Liz Marks read a text while driving her car, and it changed her life irreparably. Today, still bearing the physical and psychological scars from her ordeal, Marks shares her story for the benefit of others. But she’s lost a lot along the way.
“I read it from this phone,” Marks told NBC, holding up the mobile phone that distracted her attention from the road. In April of 2012, the then-17-year-old Marks was driving down a road near St. Michaels, Maryland, when she read a text message from her mom. Seconds later, she crashed her car into a tow truck.
The text contained a single word: “Okay.”
“I heard the message come through, and I bent down to check it,” Marks regaled, speaking to the American Academy of Orthopaedic Surgeons. “I hadn’t noticed that there was a tow truck stopped ahead of me.” From that moment on, Marks has had to piece the story together from witness accounts. “I collided with the truck,” she said, “and it went over the hood of my car and hit my head.”
Marks’s mother says she felt something was wrong. “Fifteen minutes later, there were some state troopers at my door,” she recalled. “She wasn’t expected to make it.”
The seriously injured teen spent almost four weeks in the intensive care unit of the University of Baltimore Shock Trauma Center. “I’m now blind, partially deaf, and I can’t smell,” Marks revealed. She also has a prosthetic eye, and these injuries are permanent.
Marks was a popular student and aspiring model before the crash. “The hardest part about my life after the car accident was the fact that I was alone,” Marks shared, in a moving video filmed for The U.S. Department of Transportation in 2014. “Everyone was away at college; I wasn’t.”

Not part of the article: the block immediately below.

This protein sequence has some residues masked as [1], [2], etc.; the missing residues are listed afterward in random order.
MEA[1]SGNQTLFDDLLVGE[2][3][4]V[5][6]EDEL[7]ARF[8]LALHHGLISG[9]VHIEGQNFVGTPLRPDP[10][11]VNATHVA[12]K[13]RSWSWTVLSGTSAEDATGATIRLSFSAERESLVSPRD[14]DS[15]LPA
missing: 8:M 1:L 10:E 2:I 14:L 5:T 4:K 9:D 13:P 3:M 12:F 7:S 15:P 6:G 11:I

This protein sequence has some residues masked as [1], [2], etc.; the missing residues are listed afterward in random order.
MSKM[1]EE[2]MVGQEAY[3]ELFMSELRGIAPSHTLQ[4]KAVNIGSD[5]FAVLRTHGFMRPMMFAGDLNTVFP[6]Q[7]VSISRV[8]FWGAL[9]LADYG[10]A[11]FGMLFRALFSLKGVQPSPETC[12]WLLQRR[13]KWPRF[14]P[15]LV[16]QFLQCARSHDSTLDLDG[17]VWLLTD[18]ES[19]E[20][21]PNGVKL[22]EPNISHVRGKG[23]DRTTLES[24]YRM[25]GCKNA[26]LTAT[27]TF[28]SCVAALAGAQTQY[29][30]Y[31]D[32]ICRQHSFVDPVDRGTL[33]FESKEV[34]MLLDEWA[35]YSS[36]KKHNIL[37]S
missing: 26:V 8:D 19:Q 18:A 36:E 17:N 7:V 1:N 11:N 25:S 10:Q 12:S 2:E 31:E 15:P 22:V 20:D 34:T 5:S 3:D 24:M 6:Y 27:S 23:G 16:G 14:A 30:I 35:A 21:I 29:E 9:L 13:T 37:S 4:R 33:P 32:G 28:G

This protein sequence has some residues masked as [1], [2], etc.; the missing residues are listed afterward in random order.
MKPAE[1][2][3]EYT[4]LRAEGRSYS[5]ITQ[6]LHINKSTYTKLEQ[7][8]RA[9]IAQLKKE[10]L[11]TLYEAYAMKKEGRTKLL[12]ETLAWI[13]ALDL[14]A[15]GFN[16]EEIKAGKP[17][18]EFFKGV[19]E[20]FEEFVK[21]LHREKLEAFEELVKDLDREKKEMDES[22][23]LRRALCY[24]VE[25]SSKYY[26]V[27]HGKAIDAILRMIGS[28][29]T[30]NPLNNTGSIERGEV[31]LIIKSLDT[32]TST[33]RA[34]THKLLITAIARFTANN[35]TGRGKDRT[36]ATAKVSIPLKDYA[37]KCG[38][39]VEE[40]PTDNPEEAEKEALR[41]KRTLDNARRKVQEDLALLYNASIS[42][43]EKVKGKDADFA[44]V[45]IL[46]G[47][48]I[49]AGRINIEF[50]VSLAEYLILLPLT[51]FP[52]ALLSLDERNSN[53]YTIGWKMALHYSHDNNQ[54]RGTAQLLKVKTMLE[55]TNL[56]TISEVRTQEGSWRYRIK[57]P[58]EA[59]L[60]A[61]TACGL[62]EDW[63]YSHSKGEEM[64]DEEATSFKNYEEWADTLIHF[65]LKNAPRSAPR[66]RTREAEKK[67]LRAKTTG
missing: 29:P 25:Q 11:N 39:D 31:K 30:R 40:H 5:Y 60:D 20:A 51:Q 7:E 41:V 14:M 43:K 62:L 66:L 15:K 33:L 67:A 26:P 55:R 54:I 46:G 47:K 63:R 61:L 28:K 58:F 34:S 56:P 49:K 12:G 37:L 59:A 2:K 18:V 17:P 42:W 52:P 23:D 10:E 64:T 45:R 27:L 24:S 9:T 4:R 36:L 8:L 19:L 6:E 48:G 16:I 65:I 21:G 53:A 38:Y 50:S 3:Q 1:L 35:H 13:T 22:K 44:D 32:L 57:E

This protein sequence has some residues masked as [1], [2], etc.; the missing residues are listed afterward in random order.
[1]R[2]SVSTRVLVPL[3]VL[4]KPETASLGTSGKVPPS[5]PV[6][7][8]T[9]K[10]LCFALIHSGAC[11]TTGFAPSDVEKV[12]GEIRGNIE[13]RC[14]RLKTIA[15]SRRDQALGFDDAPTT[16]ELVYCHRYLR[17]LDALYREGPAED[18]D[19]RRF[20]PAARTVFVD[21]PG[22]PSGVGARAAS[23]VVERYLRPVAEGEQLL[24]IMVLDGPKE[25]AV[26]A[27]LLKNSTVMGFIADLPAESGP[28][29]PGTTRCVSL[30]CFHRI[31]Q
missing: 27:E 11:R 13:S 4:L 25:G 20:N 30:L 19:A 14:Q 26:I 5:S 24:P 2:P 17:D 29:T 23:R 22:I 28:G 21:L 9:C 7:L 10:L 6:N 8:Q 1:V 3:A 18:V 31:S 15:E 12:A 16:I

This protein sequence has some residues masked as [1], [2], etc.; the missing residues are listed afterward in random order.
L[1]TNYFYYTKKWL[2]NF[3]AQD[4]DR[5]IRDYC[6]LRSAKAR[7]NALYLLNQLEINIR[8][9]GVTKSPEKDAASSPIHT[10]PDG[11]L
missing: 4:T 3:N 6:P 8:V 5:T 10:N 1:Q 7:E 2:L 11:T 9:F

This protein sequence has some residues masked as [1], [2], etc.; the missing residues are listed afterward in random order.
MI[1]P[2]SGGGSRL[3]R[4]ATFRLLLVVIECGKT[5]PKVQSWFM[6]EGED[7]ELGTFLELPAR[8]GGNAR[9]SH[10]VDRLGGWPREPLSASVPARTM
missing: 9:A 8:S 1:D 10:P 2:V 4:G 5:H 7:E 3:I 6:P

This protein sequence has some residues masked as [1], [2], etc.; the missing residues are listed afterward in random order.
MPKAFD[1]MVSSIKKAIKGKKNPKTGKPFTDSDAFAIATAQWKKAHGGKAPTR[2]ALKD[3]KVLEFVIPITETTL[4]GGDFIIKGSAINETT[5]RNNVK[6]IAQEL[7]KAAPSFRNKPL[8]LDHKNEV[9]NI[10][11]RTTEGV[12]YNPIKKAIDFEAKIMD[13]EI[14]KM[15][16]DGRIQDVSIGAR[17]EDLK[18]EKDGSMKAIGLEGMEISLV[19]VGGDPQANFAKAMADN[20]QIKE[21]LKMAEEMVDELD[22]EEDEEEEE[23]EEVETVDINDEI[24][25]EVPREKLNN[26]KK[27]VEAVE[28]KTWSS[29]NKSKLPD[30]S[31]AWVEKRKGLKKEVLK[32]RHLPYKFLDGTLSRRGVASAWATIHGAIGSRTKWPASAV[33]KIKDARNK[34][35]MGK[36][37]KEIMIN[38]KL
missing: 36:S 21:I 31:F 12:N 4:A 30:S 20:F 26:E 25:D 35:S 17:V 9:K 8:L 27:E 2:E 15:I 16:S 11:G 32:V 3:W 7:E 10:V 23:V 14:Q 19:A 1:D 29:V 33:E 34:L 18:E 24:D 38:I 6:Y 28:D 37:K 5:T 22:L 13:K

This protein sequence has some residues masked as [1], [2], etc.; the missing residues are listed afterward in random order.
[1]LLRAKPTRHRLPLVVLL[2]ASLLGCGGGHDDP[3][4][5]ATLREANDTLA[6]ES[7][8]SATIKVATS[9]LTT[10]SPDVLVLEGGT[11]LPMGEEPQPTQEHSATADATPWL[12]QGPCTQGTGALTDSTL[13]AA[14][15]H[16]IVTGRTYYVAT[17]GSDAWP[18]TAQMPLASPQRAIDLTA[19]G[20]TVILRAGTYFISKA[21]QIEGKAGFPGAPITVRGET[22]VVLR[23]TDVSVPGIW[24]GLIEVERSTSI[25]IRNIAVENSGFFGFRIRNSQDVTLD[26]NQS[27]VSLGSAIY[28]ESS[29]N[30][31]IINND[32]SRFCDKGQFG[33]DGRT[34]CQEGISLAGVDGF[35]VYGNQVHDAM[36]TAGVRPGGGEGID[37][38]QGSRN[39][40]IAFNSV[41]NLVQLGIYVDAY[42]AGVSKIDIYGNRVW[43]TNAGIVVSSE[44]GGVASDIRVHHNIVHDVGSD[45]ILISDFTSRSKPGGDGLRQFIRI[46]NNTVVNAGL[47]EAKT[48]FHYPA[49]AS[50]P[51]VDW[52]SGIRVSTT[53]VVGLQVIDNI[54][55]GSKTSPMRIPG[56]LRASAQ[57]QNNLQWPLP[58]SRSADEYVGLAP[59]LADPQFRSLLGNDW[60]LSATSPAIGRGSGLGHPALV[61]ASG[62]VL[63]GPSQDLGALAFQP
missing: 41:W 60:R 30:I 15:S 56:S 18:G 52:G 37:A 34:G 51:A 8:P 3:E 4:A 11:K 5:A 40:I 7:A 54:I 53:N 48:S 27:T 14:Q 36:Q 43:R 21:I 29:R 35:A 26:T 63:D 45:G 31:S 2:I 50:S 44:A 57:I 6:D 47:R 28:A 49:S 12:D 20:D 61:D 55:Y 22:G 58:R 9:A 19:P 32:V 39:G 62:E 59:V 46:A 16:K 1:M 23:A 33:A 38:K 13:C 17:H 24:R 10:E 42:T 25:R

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Marks had to learn, from scratch, how to eat, walk, and speak again, but it was difficult without the support network of her school days. Her mother’s heart broke when, during her recovery, she saw a post on her daughter’s Facebook page asking if anybody would spend time with her. “My friends were there for me at first,” Marks opened up. “But after a while,” she continued, “they weren’t.”
“I always lied to mom, because I always thought I was invincible,” the young woman admitted. “Everyone else was doing it, so I thought it was okay. But clearly, I was completely wrong.”
“No one’s invincible.”
Accident prevention site Don’t Text & Drive shared a sobering study from the University of Utah, indicating that “the reaction time of a teen driver using a cell phone is the same as that of a 70-year-old driver who is not using a cell phone.”
Shaw believes that parents should lead by example.
“Don’t text your young drivers. Don’t make that mistake I did,” she said. And as for Marks, her message is simple: “If you get a text, don’t look at it. It’s not worth it.”
Marks and her mother have raised visibility for driving safety by appearing together on an episode of Oprah: Where Are They Now?, and the mom-daughter power pair now frequently speak publicly about the very real dangers of texting and driving.
“I think I’m able to tell my story in a powerful way,” Marks shared. “I know that it takes bravery to go public and reveal the entire story of what happened to me, and for that I am proud.”
“I want to save lives.”